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Dr. Edwin Cottrell Entrepreneurial Leadership Center

Entrepreneurship Research

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Dr. Edwin Cottrell Entrepreneurial Leadership Center

Address:
West Chester University of Pennsylvania
Cottrell Center
College of Business and Public Management
Third Floor
Business and Public Management Center
50 Sharpless Street
West Chester, PA 19383


Phone: 610-436-2014
Email: cottrellcenter@wcupa.edu

Entrepreneurship Research

WCU Faculty Publications on Entrepreneurship and/or Small Business

Small Business Owners in Africa

A comparison of the motivations of small business owners in Africa

Benzing, C. & Chu, H. 2009. "A comparison of the motivations of small business owners in Africa." Journal of Small Business and Enterprise Development, 16(1): 60-77

Abstract

Purpose: This paper sets out to examine the reasons why 599 entrepreneurs in Kenya, Ghana and Nigeria started their small businesses. It aims to compares ten motivations across three countries and by gender.

Design/methodology/approach: Ten Likert-style questions were used to determine start-up motivations. The mean scores were calculated and compared to test for significant differences. A factor analysis was conducted to see whether the ten items could be synthesized into distinct factors. Then, the factors were compared across countries and by gender.

Findings: The strongest motivator across countries was the opportunity to increase income. A factor analysis found three motivation factors: a family factor, an external validation factor, and a self-betterment factor. The three countries showed significant differences with Ghanaian entrepreneurs rating the family factor as more important. The item analysis showed that female entrepreneurs were less motivated to create a business as a legacy or for external validation.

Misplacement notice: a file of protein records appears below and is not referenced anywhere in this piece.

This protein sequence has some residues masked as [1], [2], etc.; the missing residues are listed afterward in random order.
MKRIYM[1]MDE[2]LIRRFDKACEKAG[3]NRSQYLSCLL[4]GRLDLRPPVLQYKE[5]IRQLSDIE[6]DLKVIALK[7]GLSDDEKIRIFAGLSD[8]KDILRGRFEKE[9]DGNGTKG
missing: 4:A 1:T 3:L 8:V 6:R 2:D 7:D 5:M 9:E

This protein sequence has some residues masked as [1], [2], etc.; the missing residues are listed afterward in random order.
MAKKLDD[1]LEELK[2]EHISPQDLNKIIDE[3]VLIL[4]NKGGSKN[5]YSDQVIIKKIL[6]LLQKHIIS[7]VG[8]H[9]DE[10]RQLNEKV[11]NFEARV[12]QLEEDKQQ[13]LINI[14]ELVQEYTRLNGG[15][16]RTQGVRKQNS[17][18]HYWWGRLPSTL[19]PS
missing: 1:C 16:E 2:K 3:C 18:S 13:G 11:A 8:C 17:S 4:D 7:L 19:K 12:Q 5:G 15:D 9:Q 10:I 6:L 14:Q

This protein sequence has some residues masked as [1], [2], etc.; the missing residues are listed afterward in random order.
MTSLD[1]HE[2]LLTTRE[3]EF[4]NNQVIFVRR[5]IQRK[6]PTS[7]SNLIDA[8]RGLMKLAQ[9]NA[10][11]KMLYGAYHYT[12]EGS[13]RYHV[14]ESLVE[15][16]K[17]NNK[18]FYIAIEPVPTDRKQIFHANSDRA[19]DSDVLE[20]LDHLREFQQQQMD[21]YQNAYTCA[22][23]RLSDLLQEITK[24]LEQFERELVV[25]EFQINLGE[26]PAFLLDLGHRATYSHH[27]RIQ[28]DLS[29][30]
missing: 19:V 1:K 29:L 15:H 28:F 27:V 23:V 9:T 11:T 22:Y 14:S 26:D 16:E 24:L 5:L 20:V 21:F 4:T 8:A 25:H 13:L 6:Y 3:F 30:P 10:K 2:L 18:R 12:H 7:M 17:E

Research limitations/implications: The list of motivations here is non-exhaustive. The addition of other motivation items could change the results. Results should not be generalized to other countries or other regions of the countries surveyed.

Practical implications: Since motivations differ across countries and gender, countries can benefit from developing country- and gender-specific programs to encourage business creation. For instance, Nigeria and Kenya should develop stronger succession laws so that businesses can be inherited by family members. Ghana and Nigeria might stimulate more enterprise development by providing public recognition for entrepreneurial behavior.

Originality/value: This is the first cross-country study of the motivations of entrepreneurs in sub-Saharan Africa.

Vietnamese Entrepreneurs

Regional comparison of the motivation and problems of Vietnamese entrepreneurs

Benzing, C., Chu, H., & Callanan, G. 2005. "Regional comparison of the motivation and problems of Vietnamese entrepreneurs." Journal of Developmental Entrepreneurship, 10: 3-27.

Abstract

This study assesses the motivations, perceived success factors and business problems experienced by entrepreneurs in Vietnam. It also compares the results between the northern and southern regions of the country. Using data from a survey of 378 Vietnamese entrepreneurs in Hanoi and Ho Chi Minh City, results show that Vietnamese entrepreneurs are motivated by the ability to provide jobs for themselves and family members, to gain public recognition, and to prove they can successfully run a business of their own. Important perceived entrepreneurial success factors include friendliness toward customers and a good product at a good price while significant business problems include too much competition, unreliable employees and the inability to obtain both short-term and long-term capital. Results also show a number of city/regional differences in motivation, success factors and perceived success. Implications for policymakers in Vietnam and other emerging economies are also presented.

Entrepreneurs in Turkey

Entrepreneurs in Turkey: A factor analysis of motivations, success factors, and problems

Benzing, C., Chu, H., & Kara, O. 2009. "Entrepreneurs in Turkey: A factor analysis of motivations, success factors, and problems." Journal of Small Business Management, 47(1): 58-91.

Abstract